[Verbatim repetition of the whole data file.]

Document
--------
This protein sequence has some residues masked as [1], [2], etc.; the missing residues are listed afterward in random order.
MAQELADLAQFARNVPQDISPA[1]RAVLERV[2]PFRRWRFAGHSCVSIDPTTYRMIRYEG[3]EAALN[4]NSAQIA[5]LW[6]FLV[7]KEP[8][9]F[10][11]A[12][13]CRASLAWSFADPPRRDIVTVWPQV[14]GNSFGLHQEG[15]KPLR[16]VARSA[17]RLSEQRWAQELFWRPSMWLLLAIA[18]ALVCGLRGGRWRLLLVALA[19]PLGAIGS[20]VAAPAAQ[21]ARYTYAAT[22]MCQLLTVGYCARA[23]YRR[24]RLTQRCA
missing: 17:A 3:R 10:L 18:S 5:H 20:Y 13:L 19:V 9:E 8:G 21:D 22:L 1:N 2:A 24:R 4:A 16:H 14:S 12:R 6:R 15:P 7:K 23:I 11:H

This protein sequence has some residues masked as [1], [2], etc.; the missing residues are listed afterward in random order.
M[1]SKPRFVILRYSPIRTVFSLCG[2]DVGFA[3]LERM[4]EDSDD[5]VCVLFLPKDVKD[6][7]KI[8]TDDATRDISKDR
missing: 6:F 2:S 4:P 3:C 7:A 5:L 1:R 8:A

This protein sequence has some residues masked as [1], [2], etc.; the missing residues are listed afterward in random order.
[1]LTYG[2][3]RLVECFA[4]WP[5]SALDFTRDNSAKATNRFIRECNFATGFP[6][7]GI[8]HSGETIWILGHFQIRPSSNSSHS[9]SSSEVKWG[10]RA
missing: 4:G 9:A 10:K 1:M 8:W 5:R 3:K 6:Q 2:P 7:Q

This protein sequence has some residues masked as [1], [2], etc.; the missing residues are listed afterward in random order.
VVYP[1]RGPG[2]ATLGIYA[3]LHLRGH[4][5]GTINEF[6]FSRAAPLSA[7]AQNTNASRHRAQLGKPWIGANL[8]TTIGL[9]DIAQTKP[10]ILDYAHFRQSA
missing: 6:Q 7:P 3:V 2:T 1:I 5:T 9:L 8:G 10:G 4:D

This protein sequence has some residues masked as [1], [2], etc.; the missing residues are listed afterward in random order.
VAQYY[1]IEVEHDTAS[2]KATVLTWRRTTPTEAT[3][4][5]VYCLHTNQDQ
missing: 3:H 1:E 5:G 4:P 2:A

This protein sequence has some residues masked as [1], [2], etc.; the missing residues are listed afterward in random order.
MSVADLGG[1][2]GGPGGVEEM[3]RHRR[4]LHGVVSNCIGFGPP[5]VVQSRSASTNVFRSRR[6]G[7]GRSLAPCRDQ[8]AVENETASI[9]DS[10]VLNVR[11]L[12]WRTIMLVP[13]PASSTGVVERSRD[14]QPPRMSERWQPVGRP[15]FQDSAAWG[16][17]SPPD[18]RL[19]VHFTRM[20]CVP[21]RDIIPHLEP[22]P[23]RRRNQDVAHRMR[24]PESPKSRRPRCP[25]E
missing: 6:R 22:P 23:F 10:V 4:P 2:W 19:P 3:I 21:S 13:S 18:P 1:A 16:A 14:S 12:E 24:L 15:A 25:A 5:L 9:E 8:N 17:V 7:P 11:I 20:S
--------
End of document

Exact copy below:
This protein sequence has some residues masked as [1], [2], etc.; the missing residues are listed afterward in random order.
MAQELADLAQFARNVPQDISPA[1]RAVLERV[2]PFRRWRFAGHSCVSIDPTTYRMIRYEG[3]EAALN[4]NSAQIA[5]LW[6]FLV[7]KEP[8][9]F[10][11]A[12][13]CRASLAWSFADPPRRDIVTVWPQV[14]GNSFGLHQEG[15]KPLR[16]VARSA[17]RLSEQRWAQELFWRPSMWLLLAIA[18]ALVCGLRGGRWRLLLVALA[19]PLGAIGS[20]VAAPAAQ[21]ARYTYAAT[22]MCQLLTVGYCARA[23]YRR[24]RLTQRCA
missing: 17:A 3:R 10:L 18:S 5:H 20:Y 13:L 19:V 9:E 8:G 21:D 22:L 1:N 2:A 24:R 4:A 16:H 14:S 12:R 6:R 15:P 7:K 23:I 11:H

This protein sequence has some residues masked as [1], [2], etc.; the missing residues are listed afterward in random order.
M[1]SKPRFVILRYSPIRTVFSLCG[2]DVGFA[3]LERM[4]EDSDD[5]VCVLFLPKDVKD[6][7]KI[8]TDDATRDISKDR
missing: 6:F 2:S 4:P 3:C 7:A 5:L 1:R 8:A

This protein sequence has some residues masked as [1], [2], etc.; the missing residues are listed afterward in random order.
[1]LTYG[2][3]RLVECFA[4]WP[5]SALDFTRDNSAKATNRFIRECNFATGFP[6][7]GI[8]HSGETIWILGHFQIRPSSNSSHS[9]SSSEVKWG[10]RA
missing: 4:G 9:A 10:K 1:M 8:W 5:R 3:K 6:Q 2:P 7:Q

This protein sequence has some residues masked as [1], [2], etc.; the missing residues are listed afterward in random order.
VVYP[1]RGPG[2]ATLGIYA[3]LHLRGH[4][5]GTINEF[6]FSRAAPLSA[7]AQNTNASRHRAQLGKPWIGANL[8]TTIGL[9]DIAQTKP[10]ILDYAHFRQSA
missing: 6:Q 7:P 3:V 2:T 1:I 5:T 9:L 8:G 10:G 4:D

This protein sequence has some residues masked as [1], [2], etc.; the missing residues are listed afterward in random order.
VAQYY[1]IEVEHDTAS[2]KATVLTWRRTTPTEAT[3][4][5]VYCLHTNQDQ
missing: 3:H 1:E 5:G 4:P 2:A

This protein sequence has some residues masked as [1], [2], etc.; the missing residues are listed afterward in random order.
MSVADLGG[1][2]GGPGGVEEM[3]RHRR[4]LHGVVSNCIGFGPP[5]VVQSRSASTNVFRSRR[6]G[7]GRSLAPCRDQ[8]AVENETASI[9]DS[10]VLNVR[11]L[12]WRTIMLVP[13]PASSTGVVERSRD[14]QPPRMSERWQPVGRP[15]FQDSAAWG[16][17]SPPD[18]RL[19]VHFTRM[20]CVP[21]RDIIPHLEP[22]P[23]RRRNQDVAHRMR[24]PESPKSRRPRCP[25]E
missing: 6:R 22:P 23:F 10:V 4:P 2:W 19:P 3:I 21:S 13:S 18:P 1:A 16:A 14:S 12:E 24:L 15:A 25:A 5:L 9:E 8:N 17:V 7:P 11:I 20:S